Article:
Radical Islamist groups support Prabowo’s Indonesian presidency

Despite Prabowo's mixed religious background, where his mother and siblings are Christians, while his father is Muslim.

Matthias Ang | April 16, 01:26 am


Should Indonesian presidential candidate and challenger Prabowo Subianto win the Indonesian general election, the country is expected to undergo a shift towards a conservative society.

Both The South China Morning Post and The Jakarta Post reported that radical Islamist groups such as the Islamic Defender’s Front (FPI) and supporters of the now-banned Hizbut Tahrir Indonesia (HTI) have thrown their support behind the candidacy of Prabowo.

A victory for Prabowo is expected to signify, among other things, a greater push for sharia law and the establishment of an Islamic caliphate across Indonesia, and an intensified crackdown on religious and LGBT minorities.

Moreover, by virtue of having a sizeable number of people support these two groups, it has made a noticeable impact on the political discourse of Indonesia, by framing Indonesian President Joko “Jokowi” Widodo, as unfriendly to Islam, SCMP reported.

What else do these groups do?


The FPI has been characterised by The Jakarta Post as a paramilitary group that has little interest in governance.

Its leader, Habib Rizieq Shihab, is currently in Mecca, Saudia Arabia, after fleeing Indonesia in 2017 on a charge of violating the pornography law.

SCMP reported that members of the group have also engaged in terrorist activities, such as joining ISIS in Syria, and being involved in the 2005 Bali bombing and the 2009 Jakarta Marriot Hotel blast.

The group has also gained a reputation for vigilantism, having engaged in attacks on nightclubs, bars and other places that sell alcohol, particularly during the annual Muslim fasting month of Ramadan.

Additionally, the group also played a key role in organising protests against the former Chinese Christian governor of Jakarta, Basuki Tjahaja Purnama (Ahok), in November 2016, over allegations of religious blasphemy, where they called for his arrest and death, The Straits Times reported.

On April 7, Rizieq made an appearance at a rally by Prabowo via video call in which he addressed Prabowo’s supporters, listing out various reasons why people should support Prabowo.

That particular rally had seen Prabowo claim that a million people were in attendance.

News accounts differ on whether Prabowo was present for his speech.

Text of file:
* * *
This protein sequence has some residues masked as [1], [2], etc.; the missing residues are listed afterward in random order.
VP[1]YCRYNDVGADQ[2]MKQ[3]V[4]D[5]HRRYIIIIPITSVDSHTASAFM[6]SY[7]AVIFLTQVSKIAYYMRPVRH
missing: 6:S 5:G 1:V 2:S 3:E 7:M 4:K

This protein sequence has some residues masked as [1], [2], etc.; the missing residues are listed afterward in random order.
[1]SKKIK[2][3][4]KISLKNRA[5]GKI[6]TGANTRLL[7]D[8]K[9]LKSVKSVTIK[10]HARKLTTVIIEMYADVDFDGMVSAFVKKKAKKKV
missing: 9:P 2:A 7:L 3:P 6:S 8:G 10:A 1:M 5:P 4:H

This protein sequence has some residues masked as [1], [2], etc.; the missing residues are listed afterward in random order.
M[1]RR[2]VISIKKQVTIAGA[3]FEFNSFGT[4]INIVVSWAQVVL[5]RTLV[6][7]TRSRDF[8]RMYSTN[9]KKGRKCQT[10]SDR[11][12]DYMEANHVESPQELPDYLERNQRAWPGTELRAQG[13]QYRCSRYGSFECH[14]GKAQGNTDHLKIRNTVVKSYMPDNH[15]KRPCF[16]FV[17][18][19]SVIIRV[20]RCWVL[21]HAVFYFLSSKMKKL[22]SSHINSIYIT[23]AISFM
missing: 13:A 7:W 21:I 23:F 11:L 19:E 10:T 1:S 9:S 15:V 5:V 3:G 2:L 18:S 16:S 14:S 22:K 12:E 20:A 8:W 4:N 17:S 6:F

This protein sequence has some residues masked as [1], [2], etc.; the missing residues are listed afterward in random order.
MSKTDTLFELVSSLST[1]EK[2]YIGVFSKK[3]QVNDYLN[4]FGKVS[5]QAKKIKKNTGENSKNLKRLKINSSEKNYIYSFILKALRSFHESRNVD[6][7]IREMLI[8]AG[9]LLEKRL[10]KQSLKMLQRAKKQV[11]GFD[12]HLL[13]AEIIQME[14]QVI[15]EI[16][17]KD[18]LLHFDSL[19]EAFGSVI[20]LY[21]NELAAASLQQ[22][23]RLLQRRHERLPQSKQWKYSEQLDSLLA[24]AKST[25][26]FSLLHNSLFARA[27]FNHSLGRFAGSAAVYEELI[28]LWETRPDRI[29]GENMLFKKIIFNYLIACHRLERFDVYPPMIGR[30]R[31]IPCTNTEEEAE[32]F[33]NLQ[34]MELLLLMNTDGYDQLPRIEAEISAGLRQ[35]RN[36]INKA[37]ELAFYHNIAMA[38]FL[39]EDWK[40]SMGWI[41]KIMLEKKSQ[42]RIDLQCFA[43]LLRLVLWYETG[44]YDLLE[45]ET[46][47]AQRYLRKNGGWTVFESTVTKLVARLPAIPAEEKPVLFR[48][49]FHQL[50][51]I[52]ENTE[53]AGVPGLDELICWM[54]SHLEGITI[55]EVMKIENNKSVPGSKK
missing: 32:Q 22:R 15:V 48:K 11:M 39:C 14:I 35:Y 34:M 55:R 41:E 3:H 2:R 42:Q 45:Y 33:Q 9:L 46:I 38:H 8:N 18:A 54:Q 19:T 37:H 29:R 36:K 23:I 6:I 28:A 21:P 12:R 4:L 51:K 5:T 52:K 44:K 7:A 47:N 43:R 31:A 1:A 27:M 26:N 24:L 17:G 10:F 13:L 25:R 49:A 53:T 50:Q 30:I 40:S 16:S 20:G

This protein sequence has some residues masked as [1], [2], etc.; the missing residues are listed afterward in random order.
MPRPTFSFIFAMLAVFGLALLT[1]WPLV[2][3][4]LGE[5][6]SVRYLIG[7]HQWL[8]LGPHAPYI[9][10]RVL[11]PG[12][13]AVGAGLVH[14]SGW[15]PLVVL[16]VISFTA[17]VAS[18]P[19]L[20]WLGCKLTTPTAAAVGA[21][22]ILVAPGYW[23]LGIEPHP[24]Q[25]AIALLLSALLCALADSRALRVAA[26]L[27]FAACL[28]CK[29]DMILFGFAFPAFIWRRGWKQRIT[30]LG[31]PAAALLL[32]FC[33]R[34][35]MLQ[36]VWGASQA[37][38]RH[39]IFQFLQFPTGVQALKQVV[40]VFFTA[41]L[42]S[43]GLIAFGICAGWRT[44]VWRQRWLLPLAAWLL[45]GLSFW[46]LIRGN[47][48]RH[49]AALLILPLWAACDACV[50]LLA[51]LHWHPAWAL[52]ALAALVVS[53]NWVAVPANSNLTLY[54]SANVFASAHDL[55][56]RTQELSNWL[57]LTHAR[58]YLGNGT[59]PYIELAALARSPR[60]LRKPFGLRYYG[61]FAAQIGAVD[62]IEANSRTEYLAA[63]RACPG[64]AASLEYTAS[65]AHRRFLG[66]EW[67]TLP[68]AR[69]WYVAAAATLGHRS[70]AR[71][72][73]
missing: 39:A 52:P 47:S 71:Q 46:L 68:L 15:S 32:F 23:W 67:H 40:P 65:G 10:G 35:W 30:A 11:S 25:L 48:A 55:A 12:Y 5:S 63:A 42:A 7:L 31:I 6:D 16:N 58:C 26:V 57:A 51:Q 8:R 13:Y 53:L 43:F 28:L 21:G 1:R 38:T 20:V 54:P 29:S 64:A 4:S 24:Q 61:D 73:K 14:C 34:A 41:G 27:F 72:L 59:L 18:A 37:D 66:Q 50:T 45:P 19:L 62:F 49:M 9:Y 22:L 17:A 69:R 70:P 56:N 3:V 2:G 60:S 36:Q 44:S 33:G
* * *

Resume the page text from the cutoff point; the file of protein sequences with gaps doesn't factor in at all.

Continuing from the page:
SCMP, citing “local media”, reported that Prabowo left the stadium before Rizieq completed his speech.

However, The Jakarta Post reported that Prabowo had left when Rizieq addressed the rally via video call.


As for HTI, The Jakarta Post has characterised the organisation as “anti-democratic”.

It is the local chapter of the global organisation, Hizb ut-Tahrir, with a call for the establishment of a global caliphate, The Guardian reported.

The group had been banned, in July 2017, on the grounds that its call for a caliphate was antithetical to Indonesia’s state motto of Pancasila, ST reported.

Prior to its banning, the group was noted to have primarily spread its influence through Indonesian universities, New Mandala reported.

The group was also reported to have played a role in the protests against Ahok over blasphemy allegations, ST reported.

A spokesperson from HTI has since stated that it was the group’s hope that the ban would be voided in the event that Prabowo became president, SCMP reported.

Prabowo hasn’t actually campaigned for an Islamist agenda so far due to his mixed religious heritage

All that being said, it should noted that while Prabowo has the support of radical Islamist parties, Prabowo himself has not actually campaigned for an Islamist agenda, The Nikkei Asian Review reported.

The Japanese-based media outlet added that Prabowo himself has taken care not to press too hard on religion given his own mixed religious heritage — a Muslim father, a Christian mother, and Christian siblings.

Additionally, the presence of Ma’ruf Amin, Indonesia’s top Muslim ulema (teacher), as Jokowi’s running mate, has made ulemas on Prabowo’s side reluctant to attack Jokowi.

Prabowo’s brother: No commitment made to any Islamist party

Subsequently, SCMP quoted Prabowo’s deputy director and younger brother Hashim Djojohadikusumo, who said:

“I want to make it very clear, neither my brother or Sandi (Sandiago Uno, Prabowo’s running mate) has ever made any commitments to any [Islamist] organisations of that sort.”

Hashim further added that allegations of his brother’s intention to abolish Pancasila and set up an Islamic state was slander spread by an unspecified “other side”:

“There is no mention at all from my brother to abolish Pancasila and to set up an Islamic state… That’s never my brother’s intention. Never was and never will be. That’s disinformation, slander perpetuated by the other side and we know who they are.”

In highlighting the moderate nature of his brother, Hashim highlighted his own religious credentials, stating:

“I am a Christian, I am not just a nominal Christian, I am a God-fearing Christian. My sister is a Roman Catholic. Not too many foreigners know that and they think we are a bunch of rabid Islamists.”

Top image from Prabowo Subianto Facebook

About Matthias Ang

Matthias is that annoying guy whose laughter overshadows the joke.

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